When you've finally amassed enough in your savings that you want to dabble in real estate investments, you might want to buy a commercial real estate property. Whether you purchase a small multi-family apartment building or an office building, it's not quite the same as buying a house for yourself. Knowing the details that follow can make you a more prepared buyer.
Local Zoning Information
You should be interested in finding out as much as you're able about the zoning of a property you want to buy. You may assume that it's in a business district, but depending on the town or city, that could mean different things. You need to visit the zoning office yourself and get a copy of the ordinance that pertains to the property so you can read it yourself. There will be guidelines regarding permitted usage of the property, but it will also contain rules about fences, parking, and other things you might not immediately think of.
Once you've had a chance to read over the zoning information, you might make a different decision about whether you're interested in buying the property or not. If your heart is set on the location and the property, you might ask the office about your chances for a variance, which would allow you to make any improvements you need that aren't contained in the zoning ordinance.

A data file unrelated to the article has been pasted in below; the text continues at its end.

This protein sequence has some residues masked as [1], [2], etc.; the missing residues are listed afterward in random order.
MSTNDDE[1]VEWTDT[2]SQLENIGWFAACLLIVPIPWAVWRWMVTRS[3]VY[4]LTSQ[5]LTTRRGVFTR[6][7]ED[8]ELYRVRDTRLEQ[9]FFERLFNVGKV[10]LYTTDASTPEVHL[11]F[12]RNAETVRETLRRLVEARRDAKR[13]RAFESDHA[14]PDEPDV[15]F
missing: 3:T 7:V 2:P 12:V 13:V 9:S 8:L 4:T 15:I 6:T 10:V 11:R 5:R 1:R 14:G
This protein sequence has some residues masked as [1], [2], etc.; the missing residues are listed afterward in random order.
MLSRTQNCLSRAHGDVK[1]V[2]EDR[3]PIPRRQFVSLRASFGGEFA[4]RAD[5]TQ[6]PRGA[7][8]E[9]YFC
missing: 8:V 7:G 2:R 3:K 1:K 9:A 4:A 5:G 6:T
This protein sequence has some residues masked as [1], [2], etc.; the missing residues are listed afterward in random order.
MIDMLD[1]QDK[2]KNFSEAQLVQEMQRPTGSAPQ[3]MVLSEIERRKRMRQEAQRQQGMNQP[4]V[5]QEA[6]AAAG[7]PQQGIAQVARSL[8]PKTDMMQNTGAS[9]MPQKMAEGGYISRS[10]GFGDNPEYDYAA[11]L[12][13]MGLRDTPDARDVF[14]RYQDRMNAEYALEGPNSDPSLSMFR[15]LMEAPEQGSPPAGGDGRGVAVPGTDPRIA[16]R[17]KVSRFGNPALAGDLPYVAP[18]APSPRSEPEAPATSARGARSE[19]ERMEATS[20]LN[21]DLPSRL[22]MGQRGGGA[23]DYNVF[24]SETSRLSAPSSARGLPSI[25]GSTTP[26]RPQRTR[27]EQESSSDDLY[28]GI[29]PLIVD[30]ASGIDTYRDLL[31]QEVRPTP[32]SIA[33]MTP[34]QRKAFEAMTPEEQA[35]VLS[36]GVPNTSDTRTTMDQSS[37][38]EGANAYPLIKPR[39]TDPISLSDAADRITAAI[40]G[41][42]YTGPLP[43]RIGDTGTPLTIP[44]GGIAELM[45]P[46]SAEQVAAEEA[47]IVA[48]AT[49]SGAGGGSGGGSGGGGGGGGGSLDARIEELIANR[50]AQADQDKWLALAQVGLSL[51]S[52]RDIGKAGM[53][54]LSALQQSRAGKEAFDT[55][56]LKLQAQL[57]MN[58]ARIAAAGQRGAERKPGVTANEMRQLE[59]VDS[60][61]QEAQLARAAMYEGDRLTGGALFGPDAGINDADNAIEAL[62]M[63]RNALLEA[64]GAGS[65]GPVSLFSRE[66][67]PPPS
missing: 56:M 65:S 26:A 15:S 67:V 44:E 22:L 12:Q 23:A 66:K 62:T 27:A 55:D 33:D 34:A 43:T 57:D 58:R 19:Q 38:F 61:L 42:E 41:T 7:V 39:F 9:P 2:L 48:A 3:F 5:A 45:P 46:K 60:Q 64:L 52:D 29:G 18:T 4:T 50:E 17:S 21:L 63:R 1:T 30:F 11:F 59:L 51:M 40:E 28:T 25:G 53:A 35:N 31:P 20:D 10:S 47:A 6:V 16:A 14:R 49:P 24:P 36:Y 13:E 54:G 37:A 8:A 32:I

Another thing you should find out about is the current fire code and whether a property you're interested in is compliant with it. This is particularly important for multi-family properties that might have been constructed years ago and are compliant with past codes, but no one has investigated them since they were built. You may need to pay fines or upgrade the property, which is essential knowledge before you actually purchase it.
You and your real estate attorney should look through all the current leases before buying a commercial piece of property. How many tenants are paying late? How many tenants plan to renew? It's important that you know how many new tenants you'll have to find once you take over and how many late-paying tenants you may need to evict after some time. You may dislike some of the terms in the current leases and need to draw up new documents for the tenants going forward.
These are just a few of the issues you'll deal with as the owner of a local commercial property. For expert help choosing a suitable building for your budget and needs, discuss this with a real estate broker who understands these properties.